Olivier Janssens, a newly elected member of the board of directors for the Bitcoin Foundation, has released a scathing forum post about the state of the Foundation. In it, he says that the Foundation is “effectively bankrupt” and the other board members are more than happy to find someone to pin the blame on.
The point of the Bitcoin Foundation was originally to “standardise, protect, and promote” the use of Bitcoin for everyone. It is technically not affiliated with the development of Bitcoin itself, but it does pay core developers to work on the cryptocurrency full time. However, the Foundation is the de facto public face of the de-centralised cryptocurrency.
Most of the original board members have left for a variety of reasons; which include being sent to prison, going bankrupt from the collapse of a Bitcoin exchange, and fleeing to a Caribbean nation known for offshore banking. Only original lead developer Gavin Andresen remained.
The replacement board members had sought to keep the Foundation’s trouble secret and away from the public. Janssens claims that he motions to have the board meetings recorded for greater transparency were shot down in an effort to keep the knowledge of the lack of funds away from Bitcoin users and supporters. The current board is planning on looking for a new director to turn things around, although it may already be too late.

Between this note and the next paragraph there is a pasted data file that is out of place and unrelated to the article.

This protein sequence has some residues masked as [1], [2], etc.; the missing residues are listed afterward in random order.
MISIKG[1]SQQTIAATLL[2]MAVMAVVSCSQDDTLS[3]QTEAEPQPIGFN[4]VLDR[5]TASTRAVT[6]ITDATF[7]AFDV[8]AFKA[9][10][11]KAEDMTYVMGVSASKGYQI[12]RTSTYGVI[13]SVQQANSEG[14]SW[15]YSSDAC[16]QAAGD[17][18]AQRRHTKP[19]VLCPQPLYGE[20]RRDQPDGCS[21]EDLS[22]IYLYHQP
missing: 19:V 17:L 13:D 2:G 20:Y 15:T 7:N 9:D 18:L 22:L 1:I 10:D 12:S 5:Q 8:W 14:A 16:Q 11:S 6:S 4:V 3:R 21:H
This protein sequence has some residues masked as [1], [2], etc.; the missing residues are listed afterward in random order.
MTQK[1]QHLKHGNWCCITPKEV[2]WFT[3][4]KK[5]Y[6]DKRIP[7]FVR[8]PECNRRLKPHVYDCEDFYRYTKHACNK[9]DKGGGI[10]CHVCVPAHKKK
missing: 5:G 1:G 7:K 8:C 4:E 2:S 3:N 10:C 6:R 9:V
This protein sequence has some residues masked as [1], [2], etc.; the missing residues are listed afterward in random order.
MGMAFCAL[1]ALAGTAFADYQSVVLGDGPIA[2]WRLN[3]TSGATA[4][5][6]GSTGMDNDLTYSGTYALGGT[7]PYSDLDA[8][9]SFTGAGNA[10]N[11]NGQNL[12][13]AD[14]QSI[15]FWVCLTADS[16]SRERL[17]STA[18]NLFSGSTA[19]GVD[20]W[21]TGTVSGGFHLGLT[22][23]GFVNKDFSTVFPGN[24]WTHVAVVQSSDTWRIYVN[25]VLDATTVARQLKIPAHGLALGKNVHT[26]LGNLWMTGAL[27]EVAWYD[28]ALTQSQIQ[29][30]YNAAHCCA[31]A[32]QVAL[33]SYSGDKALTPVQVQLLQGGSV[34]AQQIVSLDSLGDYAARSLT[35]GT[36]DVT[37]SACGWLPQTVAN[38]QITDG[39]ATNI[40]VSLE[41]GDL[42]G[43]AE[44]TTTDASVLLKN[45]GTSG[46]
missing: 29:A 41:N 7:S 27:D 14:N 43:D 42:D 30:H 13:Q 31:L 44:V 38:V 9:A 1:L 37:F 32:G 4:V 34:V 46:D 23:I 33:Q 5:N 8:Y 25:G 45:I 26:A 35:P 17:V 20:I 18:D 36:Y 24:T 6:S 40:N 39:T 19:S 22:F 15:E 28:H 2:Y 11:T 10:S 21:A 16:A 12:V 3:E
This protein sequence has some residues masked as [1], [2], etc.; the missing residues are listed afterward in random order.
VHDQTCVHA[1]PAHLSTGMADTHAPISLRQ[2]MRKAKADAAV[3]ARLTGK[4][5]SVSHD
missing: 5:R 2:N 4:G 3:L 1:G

Interestingly, the Bitcoin Foundation draws its funds from individual and corporate membership fees that are no paid in Bitcoin. Individuals pay about US$25 (about RM91) annually, while corporations contribute around US$1,000 (about RM3,600). At the end of 2013, the Foundation had some US$4.7 million (about RM17 million) in assets; although it has not released its accounts for 2014 yet.
Where the money went is unknown, but it looks like the Bitcoin Foundation will be just another cyrptocurrency related institution that fell due to mismanagement. Some comments are saying that the Foundation is beginning to look like just another startup that is full of people who are good with technology, but are too far out of their depth when it comes to business.
That being said, the idea behind Bitcoin – and other cryptocurrencies – is that there is no central committee or organisation directing it. This was meant to be a reaction to the centrally controlled and regulated nature of traditional currencies, and provide users with a safe, stable, and anonymous method of conducting transactions. It turns out lacking oversight and regulations might not actually be a good thing.